The footplate assembly is held in position by two spring-loaded pins that impinge rails mounted on either side of the single footwell.  A short cable is attached between the pins - you simply pull on the cable to move the rudder assembly.  This is the same mechanism used on the Epic, Fenn Mako6 and Honcho skis.  The pedals self adjust on the rudder lines making it extremely easy to change the set up - even while sitting in the ski on the water. 

The footplate on the demo ski is built of marine ply - and felt extremely solid.  "The footrest is available in carbon," Albert Wasserman, Knysna Kayak's factory manager confirmed, "but I prefer the wood."


As we all know, "it's not the hull, it's the engine".  My impressions were however that:

  • The ski catches waves very readily.  I found that it accelerated easily onto both large and small waves.  It was very controllable and did not have an undue tendency to broach.
  • I found the ski's stability such that I could focus on keeping my rhythm even on choppy water.
  • The position of the seat and the narrowness of the hull at the catch make the stroke comfortable and presumably efficient.

In the race that I paddled, I was beaten by my buddy Dale Lippstreu on a V10 Ultra while I beat my other regular training partner Damian Feuilherade who was on a glass Mako6.  Of course a sample of one race doesn't make for accurate conclusions but for me the point was that I didn't feel that the ski was the cause of Dale beating me!  I don't think there's anything wrong with the hull speed.  (The Robberg Express is about 30cm shorter than the V10/Mako6 and one would expect perhaps that this would have a consequence - longer hulls are, as we all know, faster.)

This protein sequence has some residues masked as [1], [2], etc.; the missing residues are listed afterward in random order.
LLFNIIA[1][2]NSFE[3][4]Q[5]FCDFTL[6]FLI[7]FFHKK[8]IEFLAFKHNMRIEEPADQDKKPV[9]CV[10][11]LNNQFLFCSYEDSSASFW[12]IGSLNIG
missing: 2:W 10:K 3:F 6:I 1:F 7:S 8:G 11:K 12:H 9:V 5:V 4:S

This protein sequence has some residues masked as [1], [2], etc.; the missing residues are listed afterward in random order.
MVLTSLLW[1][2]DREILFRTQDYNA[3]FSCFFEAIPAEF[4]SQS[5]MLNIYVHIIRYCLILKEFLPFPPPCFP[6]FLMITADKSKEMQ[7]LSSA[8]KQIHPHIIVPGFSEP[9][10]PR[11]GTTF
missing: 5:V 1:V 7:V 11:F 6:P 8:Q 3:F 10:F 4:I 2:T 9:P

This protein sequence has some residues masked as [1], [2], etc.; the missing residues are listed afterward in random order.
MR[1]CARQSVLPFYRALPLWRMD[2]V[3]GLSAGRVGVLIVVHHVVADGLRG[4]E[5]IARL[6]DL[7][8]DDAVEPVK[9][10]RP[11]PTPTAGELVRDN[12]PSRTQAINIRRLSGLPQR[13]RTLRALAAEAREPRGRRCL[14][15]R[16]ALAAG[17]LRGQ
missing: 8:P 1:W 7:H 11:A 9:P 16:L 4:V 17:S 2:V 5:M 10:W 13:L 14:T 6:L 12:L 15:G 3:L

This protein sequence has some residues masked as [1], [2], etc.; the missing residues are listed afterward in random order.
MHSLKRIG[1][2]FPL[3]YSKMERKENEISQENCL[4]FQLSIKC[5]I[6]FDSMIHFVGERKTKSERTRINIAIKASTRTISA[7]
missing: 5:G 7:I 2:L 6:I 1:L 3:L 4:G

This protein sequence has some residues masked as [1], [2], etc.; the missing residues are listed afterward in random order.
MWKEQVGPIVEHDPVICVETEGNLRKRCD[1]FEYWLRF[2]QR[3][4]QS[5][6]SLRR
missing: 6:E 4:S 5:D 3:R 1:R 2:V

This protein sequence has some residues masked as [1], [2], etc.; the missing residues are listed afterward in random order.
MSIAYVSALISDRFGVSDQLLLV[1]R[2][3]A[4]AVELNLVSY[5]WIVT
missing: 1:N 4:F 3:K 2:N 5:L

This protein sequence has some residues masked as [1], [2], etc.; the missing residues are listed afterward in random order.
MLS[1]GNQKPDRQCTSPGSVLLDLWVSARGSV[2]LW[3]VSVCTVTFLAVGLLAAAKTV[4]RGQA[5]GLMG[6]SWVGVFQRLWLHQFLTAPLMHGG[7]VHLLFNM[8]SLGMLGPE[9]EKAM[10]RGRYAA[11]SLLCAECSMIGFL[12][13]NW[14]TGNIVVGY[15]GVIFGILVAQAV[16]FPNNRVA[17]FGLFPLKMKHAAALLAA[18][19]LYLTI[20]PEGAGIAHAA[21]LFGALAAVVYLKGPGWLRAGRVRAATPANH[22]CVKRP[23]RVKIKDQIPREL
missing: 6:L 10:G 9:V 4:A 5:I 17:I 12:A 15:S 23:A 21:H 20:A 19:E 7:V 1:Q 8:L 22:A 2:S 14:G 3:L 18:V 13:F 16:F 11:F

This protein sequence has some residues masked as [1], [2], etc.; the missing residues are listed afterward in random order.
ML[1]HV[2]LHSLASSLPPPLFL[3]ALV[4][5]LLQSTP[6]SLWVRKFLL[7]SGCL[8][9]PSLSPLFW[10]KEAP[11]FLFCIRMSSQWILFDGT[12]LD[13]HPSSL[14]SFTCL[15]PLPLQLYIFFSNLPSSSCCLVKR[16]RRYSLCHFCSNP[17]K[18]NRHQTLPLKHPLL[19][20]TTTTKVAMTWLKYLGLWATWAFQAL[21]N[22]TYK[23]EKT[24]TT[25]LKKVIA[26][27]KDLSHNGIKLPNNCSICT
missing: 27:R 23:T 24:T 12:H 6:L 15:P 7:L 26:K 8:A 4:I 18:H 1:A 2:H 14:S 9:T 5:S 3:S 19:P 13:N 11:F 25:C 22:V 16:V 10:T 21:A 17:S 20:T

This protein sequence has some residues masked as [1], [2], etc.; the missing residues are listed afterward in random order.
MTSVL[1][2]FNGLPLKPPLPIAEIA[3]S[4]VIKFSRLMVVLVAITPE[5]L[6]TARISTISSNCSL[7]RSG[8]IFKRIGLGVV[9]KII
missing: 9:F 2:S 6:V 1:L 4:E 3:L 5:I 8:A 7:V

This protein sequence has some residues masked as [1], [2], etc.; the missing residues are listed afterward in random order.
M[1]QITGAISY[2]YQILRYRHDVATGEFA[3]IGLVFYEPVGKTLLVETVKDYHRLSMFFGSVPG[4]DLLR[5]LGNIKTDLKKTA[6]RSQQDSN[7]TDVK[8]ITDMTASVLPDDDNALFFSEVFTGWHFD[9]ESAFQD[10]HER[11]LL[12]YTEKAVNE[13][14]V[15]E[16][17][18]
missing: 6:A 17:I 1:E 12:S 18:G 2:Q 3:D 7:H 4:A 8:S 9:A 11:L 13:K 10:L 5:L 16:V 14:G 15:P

Why "Robberg Express"?

I was on the beach stretching before setting out and total stranger walked up to me and said, "That's a cheeky name for a boat!"  I asked why and she said, "It's the name of a huge shark that lives up the coast near Knysna!"

Albert confirmed the story:  "The shark is a female of over 7 meters and is often seen off Robberg - from there its name - some tourist took a picture of the late Daniel Conradie and his partner - I think it was Jenette Walder on a double ski off Robberg - whilst the shark passed under them - it was larger than the ski!!"

Build Choices and Weights

Albert said that the normal weight of the ski is max 17kg - and without the storage compartment around 16kg.

"We also do epoxy lay-ups," he added.  "14 kg in glass and 12 in carbon."

What I liked

  • The build quality: the demo ski has an excellent finish.  I also prefer the look of the new deck shape.
  • The stability: more or less the same as a Mako6, I'd be happy to take the ski into any kind of chop
  • The seating position: with bum above heels, it's one of the most comfortable cockpits I've ever sat in.
  • Handling in waves: seemed to accelerate easily onto small and large waves, didn't dig the nose in, manoeuvred well and didn't broach excessively

What I didn't like

  • In spite of the ski being much drier than the old one (I think I flooded the cockpit just once during our 20km downwind paddle) I still felt wet because the rails at the back of the cockpit are low.  But this really is a minor issue and probably noticeable only because of the water temperature here in Cape Town!  (And in any case if they did raise the rails right there, it might make the ski more difficult to remount!)


I really like this ski and I'd be happy to take it out (and to race it) in any weather conditions.